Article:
Notes on Using Interrupts on Mid-Range PIC Processors
One of the major advantages of the mid-range PIC family as compared to the
earlier 16C5x family is the availability of interrupts. However, due to
the minimalist nature of the PIC there are a few gotchas as compared to other
The following notes were written as advice to someone who was having trouble
using interrupts from Timer 0 (also known as RTCC) on a PIC16C71, but would
generally apply to any of the interrupt sources.
- Make sure you turn on the GIE bit and the T0IE bit in the INTCON register
when your code is prepared to deal with interrupts.
- Clear the T0IF bit before turning on the enable bits (as in hint 1), or
you may get an immediate unexpected interrupt because the timer may have
already overflowed previously.
- Make sure your interrupt handler saves and restores W and STATUS properly.
It is tricky to restore without changing STATUS; the SWAPF instruction
must be used. The 16C7x data sheet has suggested code in section 14.6.
Also, you may need to save other registers such as FSR or PCLATH if your
interrupt handler changes them.
Note that on some of the larger PICs (but not the 16C71), the RAM portion
of the register file is not duplicated between the two register banks.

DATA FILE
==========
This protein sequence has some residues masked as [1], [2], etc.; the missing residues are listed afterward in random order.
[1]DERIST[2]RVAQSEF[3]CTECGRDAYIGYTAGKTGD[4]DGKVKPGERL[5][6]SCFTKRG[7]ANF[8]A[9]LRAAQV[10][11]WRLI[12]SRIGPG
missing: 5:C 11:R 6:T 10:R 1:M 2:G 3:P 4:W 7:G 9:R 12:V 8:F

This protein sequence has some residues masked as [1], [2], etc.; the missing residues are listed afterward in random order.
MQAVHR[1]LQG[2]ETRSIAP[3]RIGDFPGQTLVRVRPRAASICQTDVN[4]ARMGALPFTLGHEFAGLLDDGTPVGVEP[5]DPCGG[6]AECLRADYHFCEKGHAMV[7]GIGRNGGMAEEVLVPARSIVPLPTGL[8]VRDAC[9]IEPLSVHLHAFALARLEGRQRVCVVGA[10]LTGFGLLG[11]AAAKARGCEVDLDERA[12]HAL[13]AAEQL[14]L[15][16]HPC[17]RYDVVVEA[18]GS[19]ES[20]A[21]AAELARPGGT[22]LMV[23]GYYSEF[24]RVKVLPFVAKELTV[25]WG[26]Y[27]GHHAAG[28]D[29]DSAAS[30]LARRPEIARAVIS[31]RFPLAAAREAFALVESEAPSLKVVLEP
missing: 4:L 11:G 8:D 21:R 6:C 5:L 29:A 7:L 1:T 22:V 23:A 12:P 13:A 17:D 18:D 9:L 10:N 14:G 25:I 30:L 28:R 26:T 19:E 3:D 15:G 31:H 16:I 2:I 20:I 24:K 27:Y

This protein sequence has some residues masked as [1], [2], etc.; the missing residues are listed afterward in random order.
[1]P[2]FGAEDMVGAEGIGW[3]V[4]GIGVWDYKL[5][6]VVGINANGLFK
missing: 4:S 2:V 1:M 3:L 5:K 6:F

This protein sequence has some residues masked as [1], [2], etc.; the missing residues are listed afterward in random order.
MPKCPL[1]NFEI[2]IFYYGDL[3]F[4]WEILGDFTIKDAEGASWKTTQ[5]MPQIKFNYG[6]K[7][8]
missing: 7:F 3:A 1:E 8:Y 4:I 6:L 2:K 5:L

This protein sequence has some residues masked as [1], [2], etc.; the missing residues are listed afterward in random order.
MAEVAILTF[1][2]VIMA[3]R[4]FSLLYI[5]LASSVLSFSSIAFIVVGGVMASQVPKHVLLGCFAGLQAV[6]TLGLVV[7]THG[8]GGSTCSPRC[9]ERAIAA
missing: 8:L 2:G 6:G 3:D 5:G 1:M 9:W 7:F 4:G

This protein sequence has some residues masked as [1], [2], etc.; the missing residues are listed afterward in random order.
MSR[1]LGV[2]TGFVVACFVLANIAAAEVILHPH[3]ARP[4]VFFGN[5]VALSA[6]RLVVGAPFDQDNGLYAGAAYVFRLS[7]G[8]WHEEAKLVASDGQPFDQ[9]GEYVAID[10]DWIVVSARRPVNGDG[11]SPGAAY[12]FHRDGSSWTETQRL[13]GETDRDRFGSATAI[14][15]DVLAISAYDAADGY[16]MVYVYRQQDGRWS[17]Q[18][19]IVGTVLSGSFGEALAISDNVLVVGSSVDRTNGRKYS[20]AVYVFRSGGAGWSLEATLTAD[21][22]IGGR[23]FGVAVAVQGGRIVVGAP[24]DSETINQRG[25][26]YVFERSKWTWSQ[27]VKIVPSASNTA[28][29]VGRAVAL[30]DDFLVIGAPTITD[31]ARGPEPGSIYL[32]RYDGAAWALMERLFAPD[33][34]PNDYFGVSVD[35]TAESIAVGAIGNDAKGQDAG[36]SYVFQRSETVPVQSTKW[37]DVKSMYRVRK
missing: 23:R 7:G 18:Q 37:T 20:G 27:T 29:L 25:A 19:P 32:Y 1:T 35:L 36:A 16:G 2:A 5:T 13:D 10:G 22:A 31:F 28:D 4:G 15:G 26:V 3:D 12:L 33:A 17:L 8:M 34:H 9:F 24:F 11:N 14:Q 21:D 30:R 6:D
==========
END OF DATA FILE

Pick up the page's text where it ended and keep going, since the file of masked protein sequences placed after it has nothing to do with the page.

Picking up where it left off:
This requires particular care when saving the W register in the interrupt
handler, as the same address must be reserved for this purpose in both
banks, and it will not be possible to determine in advance which of the
two locations will actually be used on any given interrupt. Since the
interrupt return code restores the STATUS register before restoring the W
register, it will not matter which bank was used.
See the data sheet for details.
- If your mainline code ever changes the active register bank (such as to
access TRIS registers, etc.) while interrupts are enabled, the interrupt
handler must set the bank select bit as appropriate for the registers that
it will access. Since the register bank select bit is part of the STATUS
register, it will be restored if you restore STATUS as in hint 3 above.
- The interrupt handler must clear the T0IF bit in the INTCON register
before it returns in order to clear the interrupt condition. Otherwise
the interrupt handler will get called continuously.
- The interrupt handler must use the RETFIE instruction to return, or the
GIE bit will stay clear and you won't get any more interrupts after the
- If your code ever needs to turn off the GIE bit (global interrupt enable),
make sure you read Microchip application note 576. There can be a problem
if an interrupt happens during the execution of the instruction that turns
It is generally easier to turn off only the specific interrupt
enable bit(s) that you care about, such at T0IE.
error in Microchip Application Note 556
which claims that an interrupt during an instruction that changes the PCL
can return to the wrong instruction. Microchip has finally confirmed that
the application note is wrong.
If you're using the ByteCraft C compiler, you might want to look at this
email from Kenneth Furge, in which he provides
a wrapper for interrupt handlers.
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Last updated December 16, 1996
Copyright 1995, 1996 Eric Smith